About Adrenal Gland Disorders
The adrenal glands, located on the top of each kidney, are responsible for releasing different hormones. Adrenal gland disorders occur when the adrenal glands produce too much or too little of these hormones.
What are the adrenal glands?
The adrenal glands, located on the top of each kidney, are responsible for releasing different classes of hormones. The outer part of the gland, called the adrenal cortex, produces the hormones cortisol (pronounced KAWR-tuh-sohl) and aldosterone (pronounced al-DOS-tuh-rohn). The inner part of the gland, called the adrenal medulla (pronounced muh-DUHL-uh), produces the hormones adrenaline and noradrenaline.
These hormones—cortisol, aldosterone, adrenaline, and noradrenaline—control many important functions in the body, including:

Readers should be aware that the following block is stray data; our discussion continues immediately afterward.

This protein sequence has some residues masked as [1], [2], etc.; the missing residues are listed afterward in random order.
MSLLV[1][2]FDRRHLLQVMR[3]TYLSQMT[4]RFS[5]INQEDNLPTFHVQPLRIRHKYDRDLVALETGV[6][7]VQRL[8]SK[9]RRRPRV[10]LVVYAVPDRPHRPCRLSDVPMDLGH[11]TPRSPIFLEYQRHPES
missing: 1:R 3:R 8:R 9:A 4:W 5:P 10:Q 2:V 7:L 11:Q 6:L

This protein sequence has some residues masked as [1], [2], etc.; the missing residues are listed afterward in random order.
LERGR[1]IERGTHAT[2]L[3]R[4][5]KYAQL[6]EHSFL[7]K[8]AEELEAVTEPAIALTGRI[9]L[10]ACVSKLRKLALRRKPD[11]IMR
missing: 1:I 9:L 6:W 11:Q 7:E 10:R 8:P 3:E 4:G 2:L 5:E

- Maintaining metabolic processes, such as managing blood sugar levels and regulating inflammation
- Regulating the balance of salt and water
- Controlling the “fight or flight” response to stress
- Maintaining pregnancy
- Initiating and controlling sexual maturation during childhood and puberty
- The adrenal glands are also an important source of sex steroids, such as estrogen and testosterone.
Why are the Adrenal Glands important?
Adrenal gland dysfunction can occur if there is a problem with the adrenal gland itself, such as a disease, genetic mutation, tumor, or infection. Or, sometimes the disorder results from a problem in another gland, such as the pituitary, which helps to regulate the adrenal gland. In addition, some medications can cause problems with how the adrenal glands function. When the adrenal glands produce too little or too many hormones, serious problems can erupt. Our goal is to intervene or prevent further disruption.